U.S. Rep. Ted Deutch, D-Fla., is hoping the third time is the charm for his “Preventing Crimes Against Veterans Act” which passed the U.S. House without opposition last week.
Back in 2016, then U.S. Rep. Tom Rooney, R-Fla., and Deutch brought out the “Preventing Crimes Against Veterans Act” with then U.S. Rep. David Jolly, R-Fla., as a co-sponsor of the bill. The House passed the bill in a 411-0 vote later that year but the Senate version, which was sponsored by U.S. Sen. Marco Rubio, R-Fla., did not pass before the start of the new Congress. The same thing happened again last year.
The bill proposes increasing penalties on conmen targeting veterans by charging illegal fees for help in appealing a claim with the U.S. Department of Veterans Affairs. If the bill becomes law, violators would face fines and prison sentences up to five years.
With U.S. Rep. Mark Meadows, R-NC, now as the main cosponsor, Deutch got the bill passed on a 417-0 vote last week.
"After veterans and their families have made such sacrifices for our country and our national security, it is so deeply reprehensible that people would seek them out to defraud them with these scams," Deutch after the vote on Thursday. "Congress must put a penalty to the crime so we can discourage this predatory behavior. Let's close this despicable loophole and protect our veterans from pension poachers and fraudsters."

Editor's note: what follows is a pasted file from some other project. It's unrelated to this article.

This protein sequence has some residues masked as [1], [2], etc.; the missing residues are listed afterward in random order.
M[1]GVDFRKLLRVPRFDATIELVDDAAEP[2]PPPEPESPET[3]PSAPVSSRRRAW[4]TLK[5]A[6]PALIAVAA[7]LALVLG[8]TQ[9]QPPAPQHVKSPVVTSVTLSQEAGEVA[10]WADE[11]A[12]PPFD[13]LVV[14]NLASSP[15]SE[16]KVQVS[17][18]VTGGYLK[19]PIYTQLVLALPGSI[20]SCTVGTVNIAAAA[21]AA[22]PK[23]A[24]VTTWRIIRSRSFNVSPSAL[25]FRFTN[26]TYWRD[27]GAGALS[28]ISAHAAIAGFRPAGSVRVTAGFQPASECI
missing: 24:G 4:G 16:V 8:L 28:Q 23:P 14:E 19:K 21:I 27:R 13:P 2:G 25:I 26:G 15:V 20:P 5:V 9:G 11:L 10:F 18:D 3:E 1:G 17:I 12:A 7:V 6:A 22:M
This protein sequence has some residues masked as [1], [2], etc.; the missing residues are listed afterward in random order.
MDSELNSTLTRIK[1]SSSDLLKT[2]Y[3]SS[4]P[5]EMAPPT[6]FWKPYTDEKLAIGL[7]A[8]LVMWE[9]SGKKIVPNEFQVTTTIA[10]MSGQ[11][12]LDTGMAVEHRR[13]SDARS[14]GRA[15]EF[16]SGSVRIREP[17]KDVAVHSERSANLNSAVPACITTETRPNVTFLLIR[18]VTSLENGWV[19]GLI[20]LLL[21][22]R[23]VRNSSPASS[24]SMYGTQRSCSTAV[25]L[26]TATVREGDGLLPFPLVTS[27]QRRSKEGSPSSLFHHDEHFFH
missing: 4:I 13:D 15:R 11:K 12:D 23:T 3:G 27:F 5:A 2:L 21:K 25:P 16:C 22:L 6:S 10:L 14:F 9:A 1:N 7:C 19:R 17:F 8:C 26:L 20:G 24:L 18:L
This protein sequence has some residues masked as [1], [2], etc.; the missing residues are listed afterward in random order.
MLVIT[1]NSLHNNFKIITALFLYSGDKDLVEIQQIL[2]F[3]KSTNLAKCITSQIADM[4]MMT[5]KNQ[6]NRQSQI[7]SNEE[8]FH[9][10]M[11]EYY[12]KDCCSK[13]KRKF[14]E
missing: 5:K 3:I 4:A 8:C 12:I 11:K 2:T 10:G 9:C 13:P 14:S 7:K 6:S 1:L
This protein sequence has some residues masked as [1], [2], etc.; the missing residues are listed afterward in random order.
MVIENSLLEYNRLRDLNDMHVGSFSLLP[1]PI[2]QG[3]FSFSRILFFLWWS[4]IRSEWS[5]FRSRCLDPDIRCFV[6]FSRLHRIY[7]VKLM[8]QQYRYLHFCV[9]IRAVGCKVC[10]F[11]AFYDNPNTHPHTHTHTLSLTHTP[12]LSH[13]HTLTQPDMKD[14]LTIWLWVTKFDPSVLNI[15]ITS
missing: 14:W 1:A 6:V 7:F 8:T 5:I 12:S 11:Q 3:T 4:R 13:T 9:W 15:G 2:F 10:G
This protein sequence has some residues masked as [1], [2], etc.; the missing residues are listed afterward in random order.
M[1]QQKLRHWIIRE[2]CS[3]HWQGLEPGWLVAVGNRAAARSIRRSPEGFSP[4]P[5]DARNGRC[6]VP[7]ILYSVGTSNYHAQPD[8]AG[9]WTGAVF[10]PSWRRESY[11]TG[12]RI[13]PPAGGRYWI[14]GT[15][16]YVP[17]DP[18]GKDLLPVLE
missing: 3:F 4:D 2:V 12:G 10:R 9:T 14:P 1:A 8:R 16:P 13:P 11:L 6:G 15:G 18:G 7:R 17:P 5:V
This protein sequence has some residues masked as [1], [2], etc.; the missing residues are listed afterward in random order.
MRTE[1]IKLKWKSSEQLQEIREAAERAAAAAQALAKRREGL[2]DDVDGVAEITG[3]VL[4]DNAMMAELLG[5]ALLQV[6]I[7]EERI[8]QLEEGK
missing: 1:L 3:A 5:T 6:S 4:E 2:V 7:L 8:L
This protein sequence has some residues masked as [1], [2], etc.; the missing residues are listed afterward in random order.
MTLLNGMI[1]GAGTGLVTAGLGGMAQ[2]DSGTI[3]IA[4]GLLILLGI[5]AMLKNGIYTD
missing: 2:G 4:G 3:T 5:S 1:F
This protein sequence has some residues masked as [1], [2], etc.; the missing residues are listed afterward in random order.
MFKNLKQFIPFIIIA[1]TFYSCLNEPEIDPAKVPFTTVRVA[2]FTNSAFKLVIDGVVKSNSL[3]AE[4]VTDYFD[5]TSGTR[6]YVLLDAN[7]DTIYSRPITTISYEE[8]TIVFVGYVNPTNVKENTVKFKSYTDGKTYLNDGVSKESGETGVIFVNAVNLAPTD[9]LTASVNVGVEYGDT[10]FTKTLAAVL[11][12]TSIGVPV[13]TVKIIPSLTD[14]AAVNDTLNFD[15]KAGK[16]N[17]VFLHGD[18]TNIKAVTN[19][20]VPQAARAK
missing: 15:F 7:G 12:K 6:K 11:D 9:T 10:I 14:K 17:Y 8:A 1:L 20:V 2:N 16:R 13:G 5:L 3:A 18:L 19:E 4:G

“Congress has both a responsibility and an obligation to step up and protect our veterans against financial predators," Meadows said. "Closing loopholes in existing laws and providing law enforcement with additional tools to crack down on criminals targeting veterans’ benefits will be a needed reform to the process. It would send a loud and clear message of support to those who have served our country so faithfully and guard them against any effort to rob them of their hard earned benefits. I thank all my colleagues for their support and want to thank the gentleman from Florida, Ted Deutch, the lead Democratic cosponsor, for his leadership on this important measure.”
Now the question is can Rubio and other backers get it over the finishing line in the Senate though there is no version in that upper chamber yet.